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Pest Analysis

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INTRODUCTION

This chapter identifies the main external influences on the UK market for

private security and fire protection, using the four headings of a PEST

analysis: political, economic, social and technological.

Where such influences have more than one dimension, they are considered

under the heading that is considered to be the most relevant.

POLITICAL FACTORS

The Terrorist Threat

Precautions against terrorist attacks have been stepped up since the events

of 11th September 2001, and there is strong demand for security services

and equipment in the public sector. The UK, and especially London, has been

on a high level of alert since the war in Iraq. Some of the UK's export

customers are also concerned about the threat from terrorism.

Airport Security

In the important airport and airline security sector, the effects of terrorism

have been mixed. In the US, the Federal Government took over all passenger

screening from the private security industry, and it plans to retain direct

control until 2005. Because UK firms play an important role in airport

security, this meant the loss of an important customer sector. In the UK, the

Department for Transport (DfT) took over the approval of companies

providing airport security, but it left the work in the private sector.

Around the world, heightened awareness of the need for airport security has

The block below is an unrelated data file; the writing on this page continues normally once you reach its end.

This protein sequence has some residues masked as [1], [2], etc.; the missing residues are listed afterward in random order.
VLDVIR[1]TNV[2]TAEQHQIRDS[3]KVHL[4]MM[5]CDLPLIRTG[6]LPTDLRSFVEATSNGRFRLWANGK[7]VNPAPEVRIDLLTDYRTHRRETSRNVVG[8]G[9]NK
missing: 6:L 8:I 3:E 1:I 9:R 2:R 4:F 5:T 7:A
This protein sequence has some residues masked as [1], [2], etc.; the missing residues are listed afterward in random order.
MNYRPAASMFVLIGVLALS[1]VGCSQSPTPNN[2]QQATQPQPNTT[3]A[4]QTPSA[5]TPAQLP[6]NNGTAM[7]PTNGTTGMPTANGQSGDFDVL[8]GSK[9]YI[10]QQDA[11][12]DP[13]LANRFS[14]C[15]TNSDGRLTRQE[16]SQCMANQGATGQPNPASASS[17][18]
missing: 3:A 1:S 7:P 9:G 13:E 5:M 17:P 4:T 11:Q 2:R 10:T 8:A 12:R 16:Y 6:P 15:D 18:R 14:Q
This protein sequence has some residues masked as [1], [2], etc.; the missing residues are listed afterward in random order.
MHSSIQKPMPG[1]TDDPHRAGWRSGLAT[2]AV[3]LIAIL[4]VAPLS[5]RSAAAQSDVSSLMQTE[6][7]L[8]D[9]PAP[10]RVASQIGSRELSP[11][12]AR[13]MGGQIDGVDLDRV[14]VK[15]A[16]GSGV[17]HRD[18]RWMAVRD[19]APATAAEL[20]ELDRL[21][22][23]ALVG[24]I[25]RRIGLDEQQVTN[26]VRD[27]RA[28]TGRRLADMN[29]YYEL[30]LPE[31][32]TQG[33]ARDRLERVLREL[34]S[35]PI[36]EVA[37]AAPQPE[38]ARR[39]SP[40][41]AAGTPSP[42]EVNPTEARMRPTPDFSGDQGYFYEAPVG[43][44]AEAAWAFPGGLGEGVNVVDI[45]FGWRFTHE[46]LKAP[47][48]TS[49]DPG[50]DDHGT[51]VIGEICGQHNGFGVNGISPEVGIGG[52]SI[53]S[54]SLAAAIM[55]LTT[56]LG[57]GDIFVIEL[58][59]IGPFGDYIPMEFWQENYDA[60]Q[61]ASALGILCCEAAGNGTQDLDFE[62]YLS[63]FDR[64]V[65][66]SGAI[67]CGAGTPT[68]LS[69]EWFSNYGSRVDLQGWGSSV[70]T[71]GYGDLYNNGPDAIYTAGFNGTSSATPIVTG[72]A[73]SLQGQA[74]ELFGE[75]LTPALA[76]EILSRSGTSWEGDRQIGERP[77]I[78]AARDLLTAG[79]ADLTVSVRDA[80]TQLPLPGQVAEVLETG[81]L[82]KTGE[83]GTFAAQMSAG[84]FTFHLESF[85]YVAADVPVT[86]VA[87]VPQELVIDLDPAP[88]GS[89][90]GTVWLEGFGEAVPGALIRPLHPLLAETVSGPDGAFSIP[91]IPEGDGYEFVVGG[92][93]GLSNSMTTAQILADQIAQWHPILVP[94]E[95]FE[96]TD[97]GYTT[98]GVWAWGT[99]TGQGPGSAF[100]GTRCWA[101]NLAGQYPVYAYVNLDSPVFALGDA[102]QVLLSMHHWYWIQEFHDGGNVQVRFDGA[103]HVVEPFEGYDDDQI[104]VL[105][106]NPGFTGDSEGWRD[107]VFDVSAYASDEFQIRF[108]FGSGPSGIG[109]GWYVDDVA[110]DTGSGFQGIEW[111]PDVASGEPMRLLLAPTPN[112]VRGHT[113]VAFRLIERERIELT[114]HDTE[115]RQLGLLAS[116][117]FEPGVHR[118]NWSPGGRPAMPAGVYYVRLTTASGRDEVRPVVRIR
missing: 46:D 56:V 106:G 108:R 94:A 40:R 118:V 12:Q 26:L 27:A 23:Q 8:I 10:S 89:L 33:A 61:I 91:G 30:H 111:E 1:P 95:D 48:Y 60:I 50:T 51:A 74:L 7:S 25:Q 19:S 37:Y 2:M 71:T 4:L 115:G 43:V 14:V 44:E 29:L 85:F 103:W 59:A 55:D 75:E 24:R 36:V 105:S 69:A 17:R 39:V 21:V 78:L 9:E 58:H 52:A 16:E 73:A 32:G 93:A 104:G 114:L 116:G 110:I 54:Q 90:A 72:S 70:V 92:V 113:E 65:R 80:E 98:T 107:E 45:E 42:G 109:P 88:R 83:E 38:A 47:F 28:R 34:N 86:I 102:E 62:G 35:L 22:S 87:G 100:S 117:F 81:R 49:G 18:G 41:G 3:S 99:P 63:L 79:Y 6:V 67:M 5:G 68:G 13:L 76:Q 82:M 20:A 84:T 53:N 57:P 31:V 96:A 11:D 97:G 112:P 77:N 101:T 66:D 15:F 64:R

been a positive driver for the private security industry. There are still many

airports where security needs to be improved.

Regulation of the Security Industry

After at least 8 years of discussion, compulsory regulation of the security

industry has begun in England and Wales. It will take some time to extend

registration to all regions and all the security activities that need to be

covered, but the result should be improved standards and improved

customer confidence in the manned security sector. However, the increase in

labour costs caused by regulation is likely to eliminate some of the lower-cost

services and raise the prices of others.

The Scottish security industry is in favour of similar legislation for Scotland,

but it will take some time for this to go through the Scottish Parliament and

for a scheme to be set up.

The Expanded EU

The expansion of the EU should assist the development of the Union's new

members and lead to growth in construction work in these countries, which

will in turn produce demand for security products. UK manufacturers are

already facing growing competition from manufacturers in Eastern Europe,

but the opportunities for exports are also improving.

EU Legislation on Services

In July 2004, the Chairman of the British Security Industry Association

(BSIA), David Dickens, expressed concern about a proposed European

Directive on Services in the Internal Market. This Directive would allow EU

nationals to market their services in the UK while complying only with the

regulations that apply in their home countries, regardless of any additional

rules that may exist in the UK. The Directive would cover a very wide range

of services, including security services.

Mr Dickens pointed out that the legislation could cause abuses of competition

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